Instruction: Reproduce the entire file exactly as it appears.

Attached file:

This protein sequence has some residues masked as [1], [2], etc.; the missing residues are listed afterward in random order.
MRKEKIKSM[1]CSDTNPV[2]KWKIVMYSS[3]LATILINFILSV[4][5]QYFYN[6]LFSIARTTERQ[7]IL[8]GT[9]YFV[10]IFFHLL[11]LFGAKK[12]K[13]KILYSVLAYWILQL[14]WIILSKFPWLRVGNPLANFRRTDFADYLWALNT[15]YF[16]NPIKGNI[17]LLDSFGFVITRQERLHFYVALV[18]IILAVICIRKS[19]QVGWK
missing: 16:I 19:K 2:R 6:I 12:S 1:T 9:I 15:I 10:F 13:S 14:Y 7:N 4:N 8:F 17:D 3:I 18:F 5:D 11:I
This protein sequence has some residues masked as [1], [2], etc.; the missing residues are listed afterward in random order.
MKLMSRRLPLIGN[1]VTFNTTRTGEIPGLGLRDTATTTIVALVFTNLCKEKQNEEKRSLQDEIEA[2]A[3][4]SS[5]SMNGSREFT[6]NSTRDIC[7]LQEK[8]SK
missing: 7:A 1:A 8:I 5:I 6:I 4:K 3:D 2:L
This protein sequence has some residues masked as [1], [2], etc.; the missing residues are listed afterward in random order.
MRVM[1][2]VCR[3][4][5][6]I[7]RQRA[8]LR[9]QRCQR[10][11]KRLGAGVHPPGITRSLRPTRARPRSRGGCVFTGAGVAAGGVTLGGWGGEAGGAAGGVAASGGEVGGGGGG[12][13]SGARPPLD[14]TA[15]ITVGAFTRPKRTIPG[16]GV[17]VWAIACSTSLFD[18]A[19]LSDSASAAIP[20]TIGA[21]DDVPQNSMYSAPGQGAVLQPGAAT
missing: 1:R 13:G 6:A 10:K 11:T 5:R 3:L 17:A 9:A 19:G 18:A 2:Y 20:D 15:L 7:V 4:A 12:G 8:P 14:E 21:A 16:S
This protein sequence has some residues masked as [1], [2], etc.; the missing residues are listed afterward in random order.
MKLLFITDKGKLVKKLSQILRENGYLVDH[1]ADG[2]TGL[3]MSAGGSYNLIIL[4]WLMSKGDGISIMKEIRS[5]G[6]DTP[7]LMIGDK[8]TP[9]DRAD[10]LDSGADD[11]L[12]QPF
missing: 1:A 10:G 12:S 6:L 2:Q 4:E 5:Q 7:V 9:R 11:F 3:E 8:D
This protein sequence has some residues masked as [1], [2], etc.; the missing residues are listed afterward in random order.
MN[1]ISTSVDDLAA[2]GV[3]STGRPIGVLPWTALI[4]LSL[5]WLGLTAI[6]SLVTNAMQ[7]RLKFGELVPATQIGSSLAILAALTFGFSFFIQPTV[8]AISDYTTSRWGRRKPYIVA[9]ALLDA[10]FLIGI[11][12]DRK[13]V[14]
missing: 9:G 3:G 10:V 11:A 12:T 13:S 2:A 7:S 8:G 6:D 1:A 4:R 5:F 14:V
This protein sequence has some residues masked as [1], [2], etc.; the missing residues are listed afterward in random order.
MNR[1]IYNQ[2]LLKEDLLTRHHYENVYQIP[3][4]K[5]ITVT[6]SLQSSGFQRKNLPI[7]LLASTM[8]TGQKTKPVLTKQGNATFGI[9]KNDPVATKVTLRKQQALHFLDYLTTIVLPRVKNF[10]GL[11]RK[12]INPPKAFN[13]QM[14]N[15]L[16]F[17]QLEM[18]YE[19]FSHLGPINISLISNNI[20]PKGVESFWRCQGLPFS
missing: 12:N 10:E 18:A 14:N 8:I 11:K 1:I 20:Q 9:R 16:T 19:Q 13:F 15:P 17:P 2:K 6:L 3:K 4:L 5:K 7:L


This protein sequence has some residues masked as [1], [2], etc.; the missing residues are listed afterward in random order.
MRKEKIKSM[1]CSDTNPV[2]KWKIVMYSS[3]LATILINFILSV[4][5]QYFYN[6]LFSIARTTERQ[7]IL[8]GT[9]YFV[10]IFFHLL[11]LFGAKK[12]K[13]KILYSVLAYWILQL[14]WIILSKFPWLRVGNPLANFRRTDFADYLWALNT[15]YF[16]NPIKGNI[17]LLDSFGFVITRQERLHFYVALV[18]IILAVICIRKS[19]QVGWK
missing: 16:I 19:K 2:R 6:I 12:S 1:T 9:I 15:I 10:F 13:S 14:Y 7:N 4:N 8:F 17:D 3:I 18:F 5:D 11:I
This protein sequence has some residues masked as [1], [2], etc.; the missing residues are listed afterward in random order.
MKLMSRRLPLIGN[1]VTFNTTRTGEIPGLGLRDTATTTIVALVFTNLCKEKQNEEKRSLQDEIEA[2]A[3][4]SS[5]SMNGSREFT[6]NSTRDIC[7]LQEK[8]SK
missing: 7:A 1:A 8:I 5:I 6:I 4:K 3:D 2:L
This protein sequence has some residues masked as [1], [2], etc.; the missing residues are listed afterward in random order.
MRVM[1][2]VCR[3][4][5][6]I[7]RQRA[8]LR[9]QRCQR[10][11]KRLGAGVHPPGITRSLRPTRARPRSRGGCVFTGAGVAAGGVTLGGWGGEAGGAAGGVAASGGEVGGGGGG[12][13]SGARPPLD[14]TA[15]ITVGAFTRPKRTIPG[16]GV[17]VWAIACSTSLFD[18]A[19]LSDSASAAIP[20]TIGA[21]DDVPQNSMYSAPGQGAVLQPGAAT
missing: 1:R 13:G 6:A 10:K 11:T 5:R 3:L 17:A 9:A 19:G 18:A 2:Y 20:D 15:L 7:V 4:A 12:G 8:P 14:E 21:A 16:S
This protein sequence has some residues masked as [1], [2], etc.; the missing residues are listed afterward in random order.
MKLLFITDKGKLVKKLSQILRENGYLVDH[1]ADG[2]TGL[3]MSAGGSYNLIIL[4]WLMSKGDGISIMKEIRS[5]G[6]DTP[7]LMIGDK[8]TP[9]DRAD[10]LDSGADD[11]L[12]QPF
missing: 1:A 10:G 12:S 6:L 2:Q 4:E 5:Q 7:V 9:R 11:F 3:E 8:D
This protein sequence has some residues masked as [1], [2], etc.; the missing residues are listed afterward in random order.
MN[1]ISTSVDDLAA[2]GV[3]STGRPIGVLPWTALI[4]LSL[5]WLGLTAI[6]SLVTNAMQ[7]RLKFGELVPATQIGSSLAILAALTFGFSFFIQPTV[8]AISDYTTSRWGRRKPYIVA[9]ALLDA[10]FLIGI[11][12]DRK[13]V[14]
missing: 9:G 3:G 10:V 11:A 12:T 13:S 2:A 7:S 8:G 6:D 1:A 4:R 5:F 14:V
This protein sequence has some residues masked as [1], [2], etc.; the missing residues are listed afterward in random order.
MNR[1]IYNQ[2]LLKEDLLTRHHYENVYQIP[3][4]K[5]ITVT[6]SLQSSGFQRKNLPI[7]LLASTM[8]TGQKTKPVLTKQGNATFGI[9]KNDPVATKVTLRKQQALHFLDYLTTIVLPRVKNF[10]GL[11]RK[12]INPPKAFN[13]QM[14]N[15]L[16]F[17]QLEM[18]YE[19]FSHLGPINISLISNNI[20]PKGVESFWRCQGLPFS
missing: 12:N 10:E 18:A 14:N 8:I 11:K 1:I 20:Q 9:R 16:T 19:Q 13:F 15:P 17:P 2:K 6:L 3:K 4:L 5:K 7:L